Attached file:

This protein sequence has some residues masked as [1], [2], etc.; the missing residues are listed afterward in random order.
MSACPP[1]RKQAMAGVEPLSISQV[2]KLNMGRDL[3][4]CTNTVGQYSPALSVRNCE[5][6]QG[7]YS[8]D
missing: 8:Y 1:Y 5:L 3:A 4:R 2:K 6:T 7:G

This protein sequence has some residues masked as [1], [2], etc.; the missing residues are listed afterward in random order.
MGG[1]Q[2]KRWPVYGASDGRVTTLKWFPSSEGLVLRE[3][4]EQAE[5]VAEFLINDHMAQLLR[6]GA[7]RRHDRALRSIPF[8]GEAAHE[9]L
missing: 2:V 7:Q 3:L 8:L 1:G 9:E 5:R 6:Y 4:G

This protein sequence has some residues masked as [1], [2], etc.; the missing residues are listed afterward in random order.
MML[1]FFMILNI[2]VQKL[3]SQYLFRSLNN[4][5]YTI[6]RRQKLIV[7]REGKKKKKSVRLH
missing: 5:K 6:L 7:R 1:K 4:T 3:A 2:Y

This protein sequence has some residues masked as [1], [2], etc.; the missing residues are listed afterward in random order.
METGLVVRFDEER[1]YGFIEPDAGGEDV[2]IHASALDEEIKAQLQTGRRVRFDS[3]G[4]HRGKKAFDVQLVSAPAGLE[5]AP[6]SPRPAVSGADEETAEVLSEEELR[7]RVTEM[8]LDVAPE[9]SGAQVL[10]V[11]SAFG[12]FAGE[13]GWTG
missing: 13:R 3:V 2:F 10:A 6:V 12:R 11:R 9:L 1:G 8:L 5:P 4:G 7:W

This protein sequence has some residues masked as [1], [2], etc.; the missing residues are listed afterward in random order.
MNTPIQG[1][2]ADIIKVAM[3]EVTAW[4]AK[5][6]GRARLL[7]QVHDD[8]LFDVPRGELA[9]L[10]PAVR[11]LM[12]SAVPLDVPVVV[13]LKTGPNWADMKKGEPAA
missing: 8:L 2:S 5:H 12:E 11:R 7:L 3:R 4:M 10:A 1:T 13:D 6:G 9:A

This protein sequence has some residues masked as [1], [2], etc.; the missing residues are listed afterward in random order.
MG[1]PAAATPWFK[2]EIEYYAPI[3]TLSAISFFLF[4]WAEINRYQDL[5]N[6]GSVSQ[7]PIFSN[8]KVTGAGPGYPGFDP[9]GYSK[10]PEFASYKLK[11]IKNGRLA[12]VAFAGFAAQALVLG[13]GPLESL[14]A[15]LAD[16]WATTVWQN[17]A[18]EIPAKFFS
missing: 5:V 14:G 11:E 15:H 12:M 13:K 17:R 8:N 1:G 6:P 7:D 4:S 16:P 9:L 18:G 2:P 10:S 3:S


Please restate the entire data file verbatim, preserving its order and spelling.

This protein sequence has some residues masked as [1], [2], etc.; the missing residues are listed afterward in random order.
MSACPP[1]RKQAMAGVEPLSISQV[2]KLNMGRDL[3][4]CTNTVGQYSPALSVRNCE[5][6]QG[7]YS[8]D
missing: 8:Y 1:Y 5:L 3:A 4:R 2:K 6:T 7:G

This protein sequence has some residues masked as [1], [2], etc.; the missing residues are listed afterward in random order.
MGG[1]Q[2]KRWPVYGASDGRVTTLKWFPSSEGLVLRE[3][4]EQAE[5]VAEFLINDHMAQLLR[6]GA[7]RRHDRALRSIPF[8]GEAAHE[9]L
missing: 2:V 7:Q 3:L 8:L 1:G 9:E 5:R 6:Y 4:G

This protein sequence has some residues masked as [1], [2], etc.; the missing residues are listed afterward in random order.
MML[1]FFMILNI[2]VQKL[3]SQYLFRSLNN[4][5]YTI[6]RRQKLIV[7]REGKKKKKSVRLH
missing: 5:K 6:L 7:R 1:K 4:T 3:A 2:Y

This protein sequence has some residues masked as [1], [2], etc.; the missing residues are listed afterward in random order.
METGLVVRFDEER[1]YGFIEPDAGGEDV[2]IHASALDEEIKAQLQTGRRVRFDS[3]G[4]HRGKKAFDVQLVSAPAGLE[5]AP[6]SPRPAVSGADEETAEVLSEEELR[7]RVTEM[8]LDVAPE[9]SGAQVL[10]V[11]SAFG[12]FAGE[13]GWTG
missing: 13:R 3:V 2:F 10:A 6:V 12:R 11:R 9:L 1:G 8:L 5:P 4:G 7:W

This protein sequence has some residues masked as [1], [2], etc.; the missing residues are listed afterward in random order.
MNTPIQG[1][2]ADIIKVAM[3]EVTAW[4]AK[5][6]GRARLL[7]QVHDD[8]LFDVPRGELA[9]L[10]PAVR[11]LM[12]SAVPLDVPVVV[13]LKTGPNWADMKKGEPAA
missing: 8:L 2:S 5:H 12:E 11:R 7:L 3:R 4:M 10:A 1:T 13:D 6:G 9:A

This protein sequence has some residues masked as [1], [2], etc.; the missing residues are listed afterward in random order.
MG[1]PAAATPWFK[2]EIEYYAPI[3]TLSAISFFLF[4]WAEINRYQDL[5]N[6]GSVSQ[7]PIFSN[8]KVTGAGPGYPGFDP[9]GYSK[10]PEFASYKLK[11]IKNGRLA[12]VAFAGFAAQALVLG[13]GPLESL[14]A[15]LAD[16]WATTVWQN[17]A[18]EIPAKFFS
missing: 5:V 14:G 11:E 15:H 12:M 13:K 17:R 8:N 1:G 6:P 7:D 4:S 16:P 9:L 18:G 2:P 10:S 3:S